There is a great deal of evidence from preclinical and clinical studies demonstrating that NF-B signalling pathways are involved in the pathogenesis of depression [17, 19, 32, 33]. Depression animal models induced by unpredictable chronic mild stress, lipopolysaccharide injection, or other stimuli have been found to exhibit increased NF-B activity, and some agents that inhibit NF-B activity have exhibited antidepressant activity in such animal models [34-37]. A recent study found that mice exposed to constant darkness also have higher NF-B DNA binding activity, and pharmacological blockers of the NF-B pathway attenuated the depressive-like behaviours induced by light deprivation [6]. Similarly, we also found that the mice in the vehicle group had increased NF-B p65 DNA binding activity in hippocampal tissue in the present study. Inactive NF-B dimers are retained into the cytoplasm by interaction with IB [38]. The phosphorylation of IB leads to the activation of NF-B. Following activation, NF-B p65/p50 heterodimer is translocated to the nucleus, where it promotes the transcription of target genes. Besides determining the NF-B p65 DNA binding activity of the mice, we also measured levels of NF-B p65, phospho-NF-B p65, IB, and phospho-IB in this study. Our results showed the mice in the vehicle group had increased levels of NF-B p65, phospho-NF-B p65, and phospho-IB, as well as comparable level of IB, if compared to the control groups. The data suggest that light deprivation promoted the production of NF-B p65 and induced the activation of NF-B p65 by accelerating the degradation of IB through phosphorylation. However, EGb761 dose-dependently reversed the light deprivation-induced changes of NF-B p65, phospho-NF-B p65, phospho-IB, and NF-B p65 DNA binding activity, suggesting that EGb761 could inhibit the NF-B signalling in hippocampal tissue of the mice. The inhibition of NF-B signalling should contribute to the attenuation of the depressive-like behaviours.
As is known, the activated NF-B in the nucleus can promote the transcription of genes of some cytokines including IL-6. IL-6 has been well demonstrated to have a role in depression [39], and a targeted approach to selectively inhibit IL-6 trans-signalling may offer putative antidepressant effects [40]. In the present study, we found that light deprivation induced increased production of IL-6 and IL-6 mRNA. The result was in line with the recent study reporting that mice exposed to constant darkness had higher levels of IL-6, but comparable levels of TNF- and IL-1 than the control animals. However, in contrast to the light deprivation mouse model of depression, some studies, including our previous work, found some other depression animal models had increased levels of TNF-, IL-1, and IL-6 [1, 13, 14]. Our present study also found that EGb761 could dose-dependently decrease IL-6 and IL-6 mRNA levels in the light-deprived mice. The reduction in production of IL-6 might contribute to the attenuation of the depressive-like behaviours.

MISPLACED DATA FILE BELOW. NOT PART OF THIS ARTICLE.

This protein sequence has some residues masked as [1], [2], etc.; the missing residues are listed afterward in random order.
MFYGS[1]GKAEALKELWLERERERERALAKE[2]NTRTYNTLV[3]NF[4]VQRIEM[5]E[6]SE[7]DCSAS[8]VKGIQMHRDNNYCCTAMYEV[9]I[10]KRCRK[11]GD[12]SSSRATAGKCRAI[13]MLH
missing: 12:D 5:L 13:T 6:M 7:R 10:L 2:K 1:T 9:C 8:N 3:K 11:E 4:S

Taken together, EGb761 could attenuate the depressive-like behaviours in mice exposed to light deprivation. The antidepressant-like activities might be associated with the inhibition of the NF-B-IL-6 signalling pathway.

The authors declare no conflict of interest.

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Copyright: © 2017 Polish Society of Experimental and Clinical Immunology This is an Open Access article distributed under the terms of the Creative Commons Attribution-NonCommercial-ShareAlike 4.0 International (CC BY-NC-SA 4.0) License (http://creativecommons.org/licenses/by-nc-sa/4.0/), allowing third parties to copy and redistribute the material in any medium or format and to remix, transform, and build upon the material, provided the original work is properly cited and states its license.